Yeah, that makes sense because you need some type to span the address space and that depends on the size of the address space. That is what int is used for in go, though why they chose signed rather than unsigned is confusing. unsigned you would never have to do negative bounds checks and you can prove a lot of other useful things if you know your index is always positive.

I don't know how go does it, but in some languages negative indices count backwards from the rear end. E.G. myarr[-1] == myarr[myarr.length-1].

Right, 64-bit Windows has 32-bit int and long and 64-bit long long (LLP64) while 64-bit unixes generally have 32-bit int and 64-bit long/long long (LP64).

C only defines char, short, int has having a minimum size of 8, 16 and 32 bits.

Actually C defines the minimum size of "int" as 16 bits, because it defines the minimum range it should support as [-32768 .. 32767]

See https://en.wikipedia.org/wiki/C_data_types

Nit: [-32767 .. 32767] C permits ones' complement and sign-and-magnitude as well as two's complement.

no, int is 16 bits minimum

You are not crazy, and it's what makes this proposal even more appropriate than other languages. "int" is already a magic type.

Yeah, sounds crazy. It only worked for C for 40+ years...

Ignoring the basic int type and using a zoo of preprocessor defines instead is what has worked for C all that time.

But I still think that native types have their place. It can often be quite reasonable to accept serious limitations on narrow machines where the performance gains won by the trade-off are desperately needed, lift those limitations on wider machines and grant an enormous safety margin on the widest architectures. When you dive deeper, the values where this makes sense still tend to be "index-like", as GP stated, but they don't have to strictly be indexes (e.g. IDs, a wider machine will be capable of working on bigger datasets and therefore be more likely to exhaust a given width of IDs, all indexes are identifiers but not all identifiers are indexes)

> Ignoring the basic int type and using a zoo of preprocessor defines

My C is a bit rusty but why should #defines be used in this scenario? A typedef set in a config.h.in is more than enough to meet the requirements of this usecase.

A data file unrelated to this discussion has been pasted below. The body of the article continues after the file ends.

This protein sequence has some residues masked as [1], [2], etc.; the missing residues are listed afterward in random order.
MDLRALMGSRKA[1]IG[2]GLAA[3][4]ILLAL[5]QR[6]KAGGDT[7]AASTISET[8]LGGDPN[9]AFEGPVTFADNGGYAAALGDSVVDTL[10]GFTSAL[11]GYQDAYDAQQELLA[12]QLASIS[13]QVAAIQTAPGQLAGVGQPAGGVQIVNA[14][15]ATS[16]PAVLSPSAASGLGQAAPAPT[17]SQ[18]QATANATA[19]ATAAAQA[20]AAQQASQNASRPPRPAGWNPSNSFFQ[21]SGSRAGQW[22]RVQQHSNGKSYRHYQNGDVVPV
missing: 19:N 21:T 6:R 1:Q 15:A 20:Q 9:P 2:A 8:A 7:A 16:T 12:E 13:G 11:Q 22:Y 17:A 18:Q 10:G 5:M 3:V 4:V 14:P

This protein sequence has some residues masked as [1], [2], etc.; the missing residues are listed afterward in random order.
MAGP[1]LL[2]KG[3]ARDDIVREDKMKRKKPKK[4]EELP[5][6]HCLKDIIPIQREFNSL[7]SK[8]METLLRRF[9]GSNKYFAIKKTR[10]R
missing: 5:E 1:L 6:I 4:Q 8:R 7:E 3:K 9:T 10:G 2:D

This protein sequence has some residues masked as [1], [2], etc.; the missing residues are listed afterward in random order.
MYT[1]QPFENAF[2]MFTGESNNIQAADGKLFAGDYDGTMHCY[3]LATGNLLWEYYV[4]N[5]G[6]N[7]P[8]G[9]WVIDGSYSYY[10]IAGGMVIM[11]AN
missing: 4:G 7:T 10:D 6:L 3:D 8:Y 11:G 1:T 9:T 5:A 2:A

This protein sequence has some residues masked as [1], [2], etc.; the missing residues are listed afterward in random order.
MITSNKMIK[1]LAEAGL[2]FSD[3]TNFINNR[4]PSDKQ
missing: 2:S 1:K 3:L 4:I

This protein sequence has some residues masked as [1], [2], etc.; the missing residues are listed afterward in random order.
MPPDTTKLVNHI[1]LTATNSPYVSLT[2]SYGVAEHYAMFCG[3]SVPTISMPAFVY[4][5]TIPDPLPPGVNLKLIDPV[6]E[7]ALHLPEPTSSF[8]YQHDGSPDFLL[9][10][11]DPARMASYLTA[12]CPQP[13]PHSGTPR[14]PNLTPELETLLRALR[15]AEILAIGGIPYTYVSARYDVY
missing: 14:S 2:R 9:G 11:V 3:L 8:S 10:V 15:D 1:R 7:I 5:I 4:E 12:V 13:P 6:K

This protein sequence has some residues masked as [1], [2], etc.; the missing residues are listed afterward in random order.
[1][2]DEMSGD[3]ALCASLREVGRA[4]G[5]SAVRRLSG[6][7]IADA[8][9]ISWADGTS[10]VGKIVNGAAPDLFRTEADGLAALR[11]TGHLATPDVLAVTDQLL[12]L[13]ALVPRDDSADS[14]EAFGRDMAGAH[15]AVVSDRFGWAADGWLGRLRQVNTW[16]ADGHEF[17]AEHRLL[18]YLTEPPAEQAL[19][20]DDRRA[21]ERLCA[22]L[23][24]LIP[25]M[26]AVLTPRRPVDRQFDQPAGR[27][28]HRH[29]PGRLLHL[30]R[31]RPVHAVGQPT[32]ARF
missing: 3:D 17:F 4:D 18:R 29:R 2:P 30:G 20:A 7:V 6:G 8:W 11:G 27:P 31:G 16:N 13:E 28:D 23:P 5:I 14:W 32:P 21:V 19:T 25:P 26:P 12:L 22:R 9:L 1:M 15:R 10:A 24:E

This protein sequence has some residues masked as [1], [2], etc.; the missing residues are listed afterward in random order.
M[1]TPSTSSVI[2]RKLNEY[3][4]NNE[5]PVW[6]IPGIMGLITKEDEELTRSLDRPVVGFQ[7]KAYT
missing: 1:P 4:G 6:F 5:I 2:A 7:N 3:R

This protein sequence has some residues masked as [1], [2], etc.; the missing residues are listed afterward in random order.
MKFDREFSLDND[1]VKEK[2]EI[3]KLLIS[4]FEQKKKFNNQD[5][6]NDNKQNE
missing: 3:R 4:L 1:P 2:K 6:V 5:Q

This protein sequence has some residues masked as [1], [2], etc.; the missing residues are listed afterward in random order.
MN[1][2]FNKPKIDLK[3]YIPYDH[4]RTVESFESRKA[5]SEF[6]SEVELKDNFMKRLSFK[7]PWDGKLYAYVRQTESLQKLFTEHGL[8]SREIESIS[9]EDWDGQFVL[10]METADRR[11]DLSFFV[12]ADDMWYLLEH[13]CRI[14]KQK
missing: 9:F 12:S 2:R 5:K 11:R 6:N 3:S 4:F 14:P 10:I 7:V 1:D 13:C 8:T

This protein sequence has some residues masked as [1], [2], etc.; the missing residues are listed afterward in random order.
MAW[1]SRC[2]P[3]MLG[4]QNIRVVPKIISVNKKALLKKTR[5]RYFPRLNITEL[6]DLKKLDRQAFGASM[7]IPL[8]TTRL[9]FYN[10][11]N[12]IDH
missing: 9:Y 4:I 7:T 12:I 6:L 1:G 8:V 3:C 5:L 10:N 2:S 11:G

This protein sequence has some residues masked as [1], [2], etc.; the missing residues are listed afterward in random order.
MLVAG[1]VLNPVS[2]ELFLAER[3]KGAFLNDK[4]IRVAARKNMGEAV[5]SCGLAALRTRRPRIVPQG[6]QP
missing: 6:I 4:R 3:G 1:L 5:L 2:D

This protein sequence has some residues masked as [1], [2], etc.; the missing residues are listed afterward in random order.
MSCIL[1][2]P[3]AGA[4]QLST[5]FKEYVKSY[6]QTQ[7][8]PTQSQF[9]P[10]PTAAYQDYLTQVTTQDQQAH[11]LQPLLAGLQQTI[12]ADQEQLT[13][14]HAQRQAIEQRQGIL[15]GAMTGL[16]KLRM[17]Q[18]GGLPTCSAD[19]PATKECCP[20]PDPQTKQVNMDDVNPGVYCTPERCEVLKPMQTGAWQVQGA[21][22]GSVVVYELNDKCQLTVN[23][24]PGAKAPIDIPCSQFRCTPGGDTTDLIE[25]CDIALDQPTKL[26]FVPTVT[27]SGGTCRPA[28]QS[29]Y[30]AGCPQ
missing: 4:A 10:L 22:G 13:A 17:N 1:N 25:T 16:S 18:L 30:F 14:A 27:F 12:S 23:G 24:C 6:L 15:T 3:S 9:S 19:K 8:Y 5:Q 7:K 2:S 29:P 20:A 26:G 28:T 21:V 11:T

Why do you need your own typedef? stdint.h is available, if you're using a compiler from the past couple of decades at least.

And what percentage of programs written in those 40 years are actually able to run on systems with more than one or two different memory layouts?

Why is that a problem? There's int8/16/32/64 for when you need to be specific.

I don't know how many times I've been writing a program using int, then suddenly I have to do some math on the index of a range (for example), and the math.* functions require int64. I start casting to int64, but things get infected and it spreads. Eventually I refactor everything to use int64 and wonder why int can't just be an alias for one of the others. Personally I would make it int64, since that is what the standard library thinks math should be done with.

Odd, I've rarely had this issue, and almost never need to do complicated math on the index of a range (maybe "multiply by two and add one" kind of stuff, but nothing from the "math" pkg). Also, note that the math.* functions all use float64, not in64.

Yes, you're right float64 in the math package. So I've definitely run into this with float vs float64.

As for the int vs int64, I definitely run into what I describe on Project Euler. Probably using a self referential map[int]int when I need to suddenly pull an int64 and everything gets infected.

I realize it's just a matter of convenience for me, but I personally have no downside to int == int64.

Meh I use C# and I rarely need an int bigger than 2147483647, and if I do I use a long which gets me up to 9223372036854775807, and if I need more than THAT then I'll use a math library of some sort.